This weekend, despite Winter Storm Uri and its polar vortex temps, I had the honor of helping a mother pay tribute to her son, gone too early. Despite the solemn nature of these types of events, I really love being able to provide a unique service with such visceral ties to history, culture and frankly, love for someone lost. I also really enjoy the break from the rigors competitive rehearsal and preparation and pivoting to some of the more ingrained tunes I don't get to play that often anymore - laments, slow airs and of course, Amazing Grace.
My husband and I drove quite far North Houston for this one, enjoying the country drive to Iola, Texas. We loved spending time together on the drive, daydreaming about some business ideas and ranch property that we might someday own. He's great company for a road trip and has been around the piping scene so long alongside me that he knows exactly how to support me if I need anything during a gig.
The temp was about 30 F as I warmed up outside and after about a 10-minute piobaireachd, my tuning was on the brink of no return. Drones were ok, but the chanter reed,I feared wouldn't setting if I stayed out there much longer, once I transitioned inside. The funny thing is I wasn't personally cold at all (besides the numb fingers) - a proper wool kilt never fails.
So we switch gears and played indoors for the remainder of the "welcoming of guests" and then got on with the real tear-jerker of the evening. As I played up front, I dared not look at any guest in the eye for I knew the tears were likely flowing as they listened to a centuries-0ld instrument poignantly serenading each photo sliding rhythmically to the next, collectively paying tribute to one man's all-too-short life. I am naturally an emotional player, and with tunes that are so familiar, my mind often drifts. (Not good for competitive play, but hey, mental focus is something I'm working on).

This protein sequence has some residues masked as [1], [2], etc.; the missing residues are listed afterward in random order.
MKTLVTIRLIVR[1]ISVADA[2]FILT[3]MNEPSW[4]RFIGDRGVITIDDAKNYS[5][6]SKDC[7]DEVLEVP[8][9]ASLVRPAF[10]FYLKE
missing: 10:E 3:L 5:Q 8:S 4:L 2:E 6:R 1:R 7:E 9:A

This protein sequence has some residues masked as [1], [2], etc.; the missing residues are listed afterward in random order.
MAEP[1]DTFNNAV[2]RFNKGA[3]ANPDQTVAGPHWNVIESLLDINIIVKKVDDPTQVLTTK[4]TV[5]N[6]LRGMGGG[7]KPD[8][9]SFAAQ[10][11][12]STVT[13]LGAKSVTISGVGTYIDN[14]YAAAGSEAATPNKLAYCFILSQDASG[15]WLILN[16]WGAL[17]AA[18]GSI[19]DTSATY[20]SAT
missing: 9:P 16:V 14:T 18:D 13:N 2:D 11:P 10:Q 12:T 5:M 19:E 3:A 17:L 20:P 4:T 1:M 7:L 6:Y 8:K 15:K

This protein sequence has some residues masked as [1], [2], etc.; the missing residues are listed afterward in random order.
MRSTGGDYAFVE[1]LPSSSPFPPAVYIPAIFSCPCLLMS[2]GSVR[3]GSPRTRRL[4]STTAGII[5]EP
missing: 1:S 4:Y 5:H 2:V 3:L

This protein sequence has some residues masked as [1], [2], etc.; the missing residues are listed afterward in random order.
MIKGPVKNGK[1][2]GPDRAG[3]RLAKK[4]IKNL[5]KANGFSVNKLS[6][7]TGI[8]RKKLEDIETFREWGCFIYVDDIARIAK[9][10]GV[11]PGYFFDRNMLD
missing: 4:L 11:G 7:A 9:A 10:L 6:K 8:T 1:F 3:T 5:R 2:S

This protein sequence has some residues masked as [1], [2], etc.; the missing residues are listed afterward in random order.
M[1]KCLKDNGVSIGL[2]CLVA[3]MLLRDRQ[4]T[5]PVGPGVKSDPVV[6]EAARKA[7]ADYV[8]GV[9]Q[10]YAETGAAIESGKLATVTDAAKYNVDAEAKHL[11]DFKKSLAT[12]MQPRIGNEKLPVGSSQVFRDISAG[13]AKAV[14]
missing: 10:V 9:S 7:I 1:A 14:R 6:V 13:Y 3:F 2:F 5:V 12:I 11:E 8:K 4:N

Anyway, on this day, I did let my thoughts go. I thought about how the tuning came back and the pipes sung in the warm room. I thought how sweet the sound indeed this instrument can make. I thought what a serendipitous moment. That if I hadn't learned how to play this instrument 30 years ago, or didn't put in the incredible amount of time, energy and repetitive practice it takes to keep up and play this fickle instrument well, then I wouldn't have been standing here, able to play for this family in one of their hardest times. Yes, they may have found another piper, but today, it was my honor to play. What a gift. What amazing grace.